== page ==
by Carmen Macdonald
Trolling spinners for salmon has gone big time. Just a scant few years ago, Tillamook Bay was the epicenter of salmon spinners. At this point, Tillamook has been replaced by Astoria. The much larger Buoy 10 fishery probably uses as many spinners a day as Tillamook uses in a season...there are just that many people fishing them there.
The effects on tackle stores has been dramatic. Now we find massive spreads of spinners where just a few years ago there were a just a fraction of this amount. Cruising these aisles, then looking closer, you'll notice one unifying factor in the selection- most all of the blades are nearly identical. Not the finishes, but the blades themselves. About all of them, whether smooth or hammered, faceted or not, white-backed, brass or nickel, are virtually all cascade style blades, with a couple notable exceptions.
The new Luhr-Jensen Hydro Vibe Extreme breaks the mold of the cascade style blade, offering anglers a completely unique blade with a vibration pattern different than any available on the market.
At a quick glance you can see the difference. The HydroVibe blade shows a large flat with hard angles towards the tip instead of a uniform curve throughout. On showing the lure to a longtime spinner angler, he could immediately see the intention. The large flat surface isn't as friendly when spinning around the shaft. It responds to the rotation with a tumultuous disturbance in the water, and for the angler, that's a beautiful thing.
The disturbance is heightened by a unique vent at the top of the blade. Grabbing water from the blade's exterior and passing it to the interior, it elevates the level of turbulence.
If your Dr. McCoy voice from Star Trek is in your head saying, "I'm an angler, not a hydrodynamic engineer!"- let's break it down a bit. I'm really proud to have been on the testing team for these spinners more than three years ago. When we put them down in 30-feet of water behind a 16-ounce lead in Astoria, you could read the vibration on the rod tip like the spinner was just 5-feet off of the rod tip. And even better, that rod tip got yarded to water with amazing regularity, all of this from a size 6 blade.
The size 6 blade is exceptionally universal. Where the fads have taken us to blades of massive proportion, growing numbers of spinner fisheries are showing the true strength of smaller blades. They can troll faster and cover more water. They anchor fish well and across many seasons. And where the drawback to smaller blades was that the vibration was difficult to feel on the rod (in places like Tillamook), the Hydro Vibe design delivers in that arena.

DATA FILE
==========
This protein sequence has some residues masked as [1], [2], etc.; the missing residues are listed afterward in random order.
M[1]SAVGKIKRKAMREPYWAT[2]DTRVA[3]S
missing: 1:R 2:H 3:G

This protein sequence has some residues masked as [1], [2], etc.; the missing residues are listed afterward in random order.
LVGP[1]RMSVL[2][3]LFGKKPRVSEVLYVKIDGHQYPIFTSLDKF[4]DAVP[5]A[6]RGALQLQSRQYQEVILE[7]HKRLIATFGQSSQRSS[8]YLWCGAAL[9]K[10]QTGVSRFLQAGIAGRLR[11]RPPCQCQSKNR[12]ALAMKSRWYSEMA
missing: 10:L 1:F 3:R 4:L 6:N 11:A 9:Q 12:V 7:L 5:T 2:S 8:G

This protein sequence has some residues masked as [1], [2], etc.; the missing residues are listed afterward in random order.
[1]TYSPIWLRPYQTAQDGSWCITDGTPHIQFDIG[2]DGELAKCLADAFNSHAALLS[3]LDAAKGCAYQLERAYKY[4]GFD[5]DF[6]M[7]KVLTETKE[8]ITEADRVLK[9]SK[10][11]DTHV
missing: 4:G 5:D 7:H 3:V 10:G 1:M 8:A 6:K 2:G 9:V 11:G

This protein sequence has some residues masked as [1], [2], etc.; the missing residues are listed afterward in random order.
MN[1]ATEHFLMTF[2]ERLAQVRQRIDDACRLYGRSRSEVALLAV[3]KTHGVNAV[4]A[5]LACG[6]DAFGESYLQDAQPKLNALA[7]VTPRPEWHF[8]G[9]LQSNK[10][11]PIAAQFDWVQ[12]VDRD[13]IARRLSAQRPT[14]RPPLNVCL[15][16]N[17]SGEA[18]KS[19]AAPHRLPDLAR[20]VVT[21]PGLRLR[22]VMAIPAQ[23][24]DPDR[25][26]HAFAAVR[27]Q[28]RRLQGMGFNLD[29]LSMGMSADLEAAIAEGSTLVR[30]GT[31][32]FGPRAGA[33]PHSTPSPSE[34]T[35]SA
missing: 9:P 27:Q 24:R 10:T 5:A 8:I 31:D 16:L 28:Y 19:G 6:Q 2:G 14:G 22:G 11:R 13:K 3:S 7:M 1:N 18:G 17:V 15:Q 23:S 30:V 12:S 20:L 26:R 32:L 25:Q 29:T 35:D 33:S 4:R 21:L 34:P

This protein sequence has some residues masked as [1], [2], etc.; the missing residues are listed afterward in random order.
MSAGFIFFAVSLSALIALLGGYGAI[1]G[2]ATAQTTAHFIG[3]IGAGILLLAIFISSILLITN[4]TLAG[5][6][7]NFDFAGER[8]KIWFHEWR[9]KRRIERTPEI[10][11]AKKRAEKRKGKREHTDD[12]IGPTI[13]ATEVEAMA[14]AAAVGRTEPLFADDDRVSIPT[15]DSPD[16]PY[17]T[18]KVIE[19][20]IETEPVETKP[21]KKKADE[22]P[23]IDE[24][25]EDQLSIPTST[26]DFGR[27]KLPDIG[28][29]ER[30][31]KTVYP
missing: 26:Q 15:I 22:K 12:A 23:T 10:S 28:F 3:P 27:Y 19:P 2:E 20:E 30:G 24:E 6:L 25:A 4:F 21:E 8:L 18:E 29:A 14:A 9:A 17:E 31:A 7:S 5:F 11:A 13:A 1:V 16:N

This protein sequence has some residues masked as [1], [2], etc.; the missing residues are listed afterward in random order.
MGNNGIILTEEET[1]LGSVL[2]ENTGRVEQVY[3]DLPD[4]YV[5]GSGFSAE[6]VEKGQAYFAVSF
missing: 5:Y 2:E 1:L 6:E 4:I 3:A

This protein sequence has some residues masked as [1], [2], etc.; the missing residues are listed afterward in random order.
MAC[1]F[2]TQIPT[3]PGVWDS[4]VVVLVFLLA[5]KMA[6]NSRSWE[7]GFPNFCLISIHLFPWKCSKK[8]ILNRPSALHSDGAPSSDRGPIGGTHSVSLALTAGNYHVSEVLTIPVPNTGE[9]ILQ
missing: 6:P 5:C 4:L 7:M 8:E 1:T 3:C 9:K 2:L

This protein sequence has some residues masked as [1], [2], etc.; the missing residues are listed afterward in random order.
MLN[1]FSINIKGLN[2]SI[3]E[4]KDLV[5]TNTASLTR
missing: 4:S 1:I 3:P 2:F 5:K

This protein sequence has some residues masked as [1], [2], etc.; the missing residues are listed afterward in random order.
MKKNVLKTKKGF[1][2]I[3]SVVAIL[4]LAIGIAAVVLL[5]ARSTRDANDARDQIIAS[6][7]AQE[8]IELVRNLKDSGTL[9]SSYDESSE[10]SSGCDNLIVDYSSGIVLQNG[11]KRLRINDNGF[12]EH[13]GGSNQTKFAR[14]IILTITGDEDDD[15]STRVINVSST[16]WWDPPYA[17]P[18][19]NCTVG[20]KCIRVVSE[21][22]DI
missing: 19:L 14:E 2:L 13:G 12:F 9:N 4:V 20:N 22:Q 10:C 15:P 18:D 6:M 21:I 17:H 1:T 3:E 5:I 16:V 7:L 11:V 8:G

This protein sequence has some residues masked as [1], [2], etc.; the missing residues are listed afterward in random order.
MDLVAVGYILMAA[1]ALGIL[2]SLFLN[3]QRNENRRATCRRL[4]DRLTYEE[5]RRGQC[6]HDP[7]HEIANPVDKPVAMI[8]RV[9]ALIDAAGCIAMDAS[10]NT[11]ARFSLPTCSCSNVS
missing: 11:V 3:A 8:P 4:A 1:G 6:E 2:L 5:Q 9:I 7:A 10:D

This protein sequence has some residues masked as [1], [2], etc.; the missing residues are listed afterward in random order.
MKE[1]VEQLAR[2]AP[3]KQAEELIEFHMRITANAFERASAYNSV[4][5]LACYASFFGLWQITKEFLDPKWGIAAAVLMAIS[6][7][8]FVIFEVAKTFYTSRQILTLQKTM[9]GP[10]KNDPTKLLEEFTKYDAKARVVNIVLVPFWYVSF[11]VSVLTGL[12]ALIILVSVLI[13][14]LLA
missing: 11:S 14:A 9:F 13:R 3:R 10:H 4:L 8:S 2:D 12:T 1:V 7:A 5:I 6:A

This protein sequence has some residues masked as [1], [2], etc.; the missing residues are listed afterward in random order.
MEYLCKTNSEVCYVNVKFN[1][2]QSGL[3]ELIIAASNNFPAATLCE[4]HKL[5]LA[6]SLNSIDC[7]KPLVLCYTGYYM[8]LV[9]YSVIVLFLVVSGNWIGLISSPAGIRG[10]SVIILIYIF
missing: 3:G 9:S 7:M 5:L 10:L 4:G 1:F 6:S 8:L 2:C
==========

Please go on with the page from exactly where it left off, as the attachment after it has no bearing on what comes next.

The finish palette is straightforward, including the best-of-the-best, but with a twist. The blades are plated in either gold or nickel. Gold is beautifully bright. Nickel is more inclusive of the silver salmon that are an equal goal in mixed fisheries like Buoy 10. Together, the blades deliver a salmon fishing system rather than focusing exclusively on chinook.
Hydro Vibe Hoochie models, just released this month, takes a similarly advanced and unique perspective on its design. Molded acrylic head holds a high-contrast eye. Two-tone skirts are modestly dressed with both crystal flash and flashabou that radiates light and motion.
The operable question often comes down to what a person needs and with Buoy 10 around the corner, it's a good question. Red and white is a dominant blade in the fishery and a great place to begin. Chartreuse green dot is a staple for chinook. Those two deliver a really solid foundation.
My next choices would be the Gold Fire Blue Chartreuse Double Dot, Nickle Fire Blue Dot and Nickel Ice Pink Dot, again for their universal nature across chinook and coho, as well as the fact that in recent years red beads (regardless of blade finish color) have been a key component of success across a number of anglers that I trust implicitly.
On hooks, I'd pinch the barbs on the stock trebles and stop there. The VMC Perma Steel hooks are both extremely sharp and hold up to saltwater. Some will change hooks to big singles. In discussing the Buoy 10 fishery with an angler who spent three weeks there last year, his comments were very interesting. His boat lost some fish due to barbless trebles- so they switched to singles. The unfortunate point here was that they started mixing in a few bleeders on the single hooks. I believe the exact comment was, "When we had bleeders, they were on the single hooks." It runs counterintuitive to much of what we hear in regards to single hooks being better to release fish, but this angler found that single hooks were often lodged deeper in the fish, and deeper does more damage.
Without getting into the debate about hooks, run a firm drag, keep the rod loaded...and have a blast!